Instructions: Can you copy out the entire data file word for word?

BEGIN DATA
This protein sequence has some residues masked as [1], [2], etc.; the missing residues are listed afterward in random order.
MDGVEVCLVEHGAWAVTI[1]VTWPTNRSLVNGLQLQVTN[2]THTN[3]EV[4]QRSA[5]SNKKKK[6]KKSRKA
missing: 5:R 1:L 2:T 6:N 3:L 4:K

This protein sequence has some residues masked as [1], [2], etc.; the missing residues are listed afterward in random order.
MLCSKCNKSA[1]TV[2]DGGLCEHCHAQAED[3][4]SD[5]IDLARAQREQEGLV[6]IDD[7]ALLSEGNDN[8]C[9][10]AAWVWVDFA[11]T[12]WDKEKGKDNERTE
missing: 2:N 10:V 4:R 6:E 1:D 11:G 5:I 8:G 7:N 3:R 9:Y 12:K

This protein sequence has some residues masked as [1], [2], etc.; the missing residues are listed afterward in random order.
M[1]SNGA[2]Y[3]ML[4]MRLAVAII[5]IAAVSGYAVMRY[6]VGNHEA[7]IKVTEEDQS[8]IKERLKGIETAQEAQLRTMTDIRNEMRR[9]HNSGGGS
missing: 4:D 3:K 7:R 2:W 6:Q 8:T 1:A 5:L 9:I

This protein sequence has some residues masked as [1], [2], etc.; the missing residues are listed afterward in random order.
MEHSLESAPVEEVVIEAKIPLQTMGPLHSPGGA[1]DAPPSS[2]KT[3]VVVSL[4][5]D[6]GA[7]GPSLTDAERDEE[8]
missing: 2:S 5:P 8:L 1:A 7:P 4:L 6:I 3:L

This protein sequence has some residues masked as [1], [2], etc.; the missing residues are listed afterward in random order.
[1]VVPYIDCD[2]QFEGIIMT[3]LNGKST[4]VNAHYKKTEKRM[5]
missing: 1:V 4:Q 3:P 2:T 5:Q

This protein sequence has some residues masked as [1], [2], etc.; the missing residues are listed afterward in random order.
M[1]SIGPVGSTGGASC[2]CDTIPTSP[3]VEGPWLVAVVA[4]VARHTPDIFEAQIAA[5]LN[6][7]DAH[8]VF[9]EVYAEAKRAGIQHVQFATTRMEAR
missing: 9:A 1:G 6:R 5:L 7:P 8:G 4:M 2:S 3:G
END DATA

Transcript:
This protein sequence has some residues masked as [1], [2], etc.; the missing residues are listed afterward in random order.
MDGVEVCLVEHGAWAVTI[1]VTWPTNRSLVNGLQLQVTN[2]THTN[3]EV[4]QRSA[5]SNKKKK[6]KKSRKA
missing: 5:R 1:L 2:T 6:N 3:L 4:K

This protein sequence has some residues masked as [1], [2], etc.; the missing residues are listed afterward in random order.
MLCSKCNKSA[1]TV[2]DGGLCEHCHAQAED[3][4]SD[5]IDLARAQREQEGLV[6]IDD[7]ALLSEGNDN[8]C[9][10]AAWVWVDFA[11]T[12]WDKEKGKDNERTE
missing: 2:N 10:V 4:R 6:E 1:D 11:G 5:I 8:G 7:N 3:R 9:Y 12:K

This protein sequence has some residues masked as [1], [2], etc.; the missing residues are listed afterward in random order.
M[1]SNGA[2]Y[3]ML[4]MRLAVAII[5]IAAVSGYAVMRY[6]VGNHEA[7]IKVTEEDQS[8]IKERLKGIETAQEAQLRTMTDIRNEMRR[9]HNSGGGS
missing: 4:D 3:K 7:R 2:W 6:Q 8:T 1:A 5:L 9:I

This protein sequence has some residues masked as [1], [2], etc.; the missing residues are listed afterward in random order.
MEHSLESAPVEEVVIEAKIPLQTMGPLHSPGGA[1]DAPPSS[2]KT[3]VVVSL[4][5]D[6]GA[7]GPSLTDAERDEE[8]
missing: 2:S 5:P 8:L 1:A 7:P 4:L 6:I 3:L

This protein sequence has some residues masked as [1], [2], etc.; the missing residues are listed afterward in random order.
[1]VVPYIDCD[2]QFEGIIMT[3]LNGKST[4]VNAHYKKTEKRM[5]
missing: 1:V 4:Q 3:P 2:T 5:Q

This protein sequence has some residues masked as [1], [2], etc.; the missing residues are listed afterward in random order.
M[1]SIGPVGSTGGASC[2]CDTIPTSP[3]VEGPWLVAVVA[4]VARHTPDIFEAQIAA[5]LN[6][7]DAH[8]VF[9]EVYAEAKRAGIQHVQFATTRMEAR
missing: 9:A 1:G 6:R 5:L 7:P 8:G 4:M 2:S 3:G